In 1989, Peggy McIntosh, Associate Director of the Wellesley College for Research on Women, penned the essay, White Privilege: Unpacking the Invisible Knapsack (Andersen & Collins, 2013, pp. 49-53). She stated that her work in women’s studies led her to realize that although men work from a base of unacknowledged privilege, and that much of their oppressiveness was unconscious. This is when she considered how women of color stated that white women are oppressive, too. This helped her to understand why white-skinned folks “are justly seen as oppressive, even when they don’t see themselves that way”. She began to list the ways in which she enjoyed unearned white-skin privilege and had been “conditioned into oblivion about its existence”.
The following are the examples that Dr. McIntosh provided of the ways in which white-skinned folks like me have privilege simply because we have been born with white-skin.
1. I can if I wish arrange to be in the company of people of my race most of the time.
2. If I should need to move, I can be pretty sure of renting or purchasing housing in an area which I can afford and in which I would want to live.
3. I can be pretty sure that my neighbors in such a location will be neutral or pleasant to me.
4. I can go shopping alone most of the time, pretty well assured that I will not be followed or harassed.
5. I can turn on the television or open to the front page of the paper and see people of my race widely represented.
6. When I am told about our national heritage or about “civilization,” I am shown that people of my color made it what it is.
7. I can be sure that my children will be given curricular materials that testify to the existence of their race.
8. If I want to, I can be pretty sure of finding a publisher for this piece on white privilege.
9. I can go into a music shop and count on finding the music of my race represented, into a supermarket and find the staple foods which fit with my cultural traditions, into a hairdresser’s shop and find someone who can cut my hair.
10. Whether I use checks, credit cards or cash, I can count on my skin color not to work against the appearance of financial reliability.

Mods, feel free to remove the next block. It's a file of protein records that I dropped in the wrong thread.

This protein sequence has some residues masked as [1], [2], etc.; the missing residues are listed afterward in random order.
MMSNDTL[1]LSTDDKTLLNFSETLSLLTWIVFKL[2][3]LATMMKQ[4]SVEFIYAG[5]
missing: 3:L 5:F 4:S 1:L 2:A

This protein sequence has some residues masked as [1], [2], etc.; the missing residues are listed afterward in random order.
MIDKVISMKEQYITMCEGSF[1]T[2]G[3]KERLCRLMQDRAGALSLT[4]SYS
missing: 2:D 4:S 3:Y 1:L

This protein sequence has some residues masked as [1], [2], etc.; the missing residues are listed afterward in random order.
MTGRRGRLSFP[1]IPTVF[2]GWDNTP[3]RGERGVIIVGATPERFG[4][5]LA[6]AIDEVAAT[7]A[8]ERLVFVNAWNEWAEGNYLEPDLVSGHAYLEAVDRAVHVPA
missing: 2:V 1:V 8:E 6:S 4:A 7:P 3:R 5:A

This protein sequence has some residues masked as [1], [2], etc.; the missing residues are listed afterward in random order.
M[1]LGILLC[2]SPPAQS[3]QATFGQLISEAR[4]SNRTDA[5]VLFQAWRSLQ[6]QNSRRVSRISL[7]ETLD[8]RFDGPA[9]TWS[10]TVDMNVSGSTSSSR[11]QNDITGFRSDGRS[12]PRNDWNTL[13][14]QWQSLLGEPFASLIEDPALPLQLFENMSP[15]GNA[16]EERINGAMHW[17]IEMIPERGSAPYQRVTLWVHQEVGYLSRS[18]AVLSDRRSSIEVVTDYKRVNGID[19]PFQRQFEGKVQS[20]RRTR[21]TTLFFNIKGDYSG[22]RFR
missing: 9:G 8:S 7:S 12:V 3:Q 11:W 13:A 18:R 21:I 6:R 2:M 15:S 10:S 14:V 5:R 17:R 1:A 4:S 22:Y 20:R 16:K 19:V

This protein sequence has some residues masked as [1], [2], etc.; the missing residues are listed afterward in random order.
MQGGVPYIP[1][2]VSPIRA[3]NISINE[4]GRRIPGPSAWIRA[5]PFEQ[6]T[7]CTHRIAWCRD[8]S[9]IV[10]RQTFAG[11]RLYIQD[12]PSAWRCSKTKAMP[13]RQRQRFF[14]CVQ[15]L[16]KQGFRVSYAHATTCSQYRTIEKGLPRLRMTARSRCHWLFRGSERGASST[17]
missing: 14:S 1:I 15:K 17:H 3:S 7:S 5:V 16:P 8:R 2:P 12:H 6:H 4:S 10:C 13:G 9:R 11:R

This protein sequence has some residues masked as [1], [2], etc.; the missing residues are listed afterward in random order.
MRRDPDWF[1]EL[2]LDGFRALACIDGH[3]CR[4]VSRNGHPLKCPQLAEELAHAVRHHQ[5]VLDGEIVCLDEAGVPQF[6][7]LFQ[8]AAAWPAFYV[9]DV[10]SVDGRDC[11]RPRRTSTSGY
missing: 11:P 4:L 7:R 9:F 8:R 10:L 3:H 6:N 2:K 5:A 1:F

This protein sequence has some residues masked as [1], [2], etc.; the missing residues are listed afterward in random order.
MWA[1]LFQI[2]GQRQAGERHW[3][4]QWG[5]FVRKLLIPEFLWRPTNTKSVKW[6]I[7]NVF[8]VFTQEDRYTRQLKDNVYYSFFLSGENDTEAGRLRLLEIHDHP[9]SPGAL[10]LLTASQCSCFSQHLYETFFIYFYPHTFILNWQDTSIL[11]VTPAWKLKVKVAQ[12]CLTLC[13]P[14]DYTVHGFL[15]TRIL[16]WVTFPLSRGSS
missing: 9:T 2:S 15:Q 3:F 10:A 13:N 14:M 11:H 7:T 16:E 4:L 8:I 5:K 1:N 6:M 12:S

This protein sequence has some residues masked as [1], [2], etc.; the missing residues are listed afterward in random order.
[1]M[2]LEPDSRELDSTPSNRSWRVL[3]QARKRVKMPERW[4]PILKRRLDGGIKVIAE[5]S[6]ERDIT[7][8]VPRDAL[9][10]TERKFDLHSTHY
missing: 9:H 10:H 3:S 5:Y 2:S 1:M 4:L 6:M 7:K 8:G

11. I can arrange to protect my children most of the time from people who might not like them.
12. I can swear, or dress in second hand clothes, or not answer letters, without having people attribute these choices to the bad morals, the poverty or the illiteracy of my race.
13. I can speak in public to a powerful male group without putting my race on trial.
14. I can do well in a challenging situation without being called a credit to my race.
15. I am never asked to speak for all the people of my racial group.
16. I can remain oblivious of the language and customs of persons of color who constitute the world’s majority without feeling in my culture any penalty for such oblivion.
17. I can criticize our government and talk about how much I fear its policies and behavior without being seen as a cultural outsider.
18. I can be pretty sure that if I ask to talk to the “person in charge”, I will be facing a person of my race.
19. If a traffic cop pulls me over or if the IRS audits my tax return, I can be sure I haven’t been singled out because of my race.
20. I can easily buy posters, post-cards, picture books, greeting cards, dolls, toys and children’s magazines featuring people of my race.
21. I can go home from most meetings of organizations I belong to feeling somewhat tied in, rather than isolated, out-of-place, outnumbered, unheard, held at a distance or feared.
22. I can take a job with an affirmative action employer without having my co-workers on the job suspect that I got it because of my race.
23. I can choose public accommodation without fearing that people of my race cannot get in or will be mistreated in the places I have chosen.
24. I can be sure that if I need legal or medical help, my race will not work against me.
25. If my day of the week or year is going badly, I need not ask of each negative episode or situation whether it has racial undertones.
26. I can chose blemish cover or bandages in “flesh” color and have them more or less match my skin.
Andersen, M. L., & Hill Collins, P. (2013). Race, class, and gender : An anthology. Belmont, CA: Wadsworth Cengage Learning.
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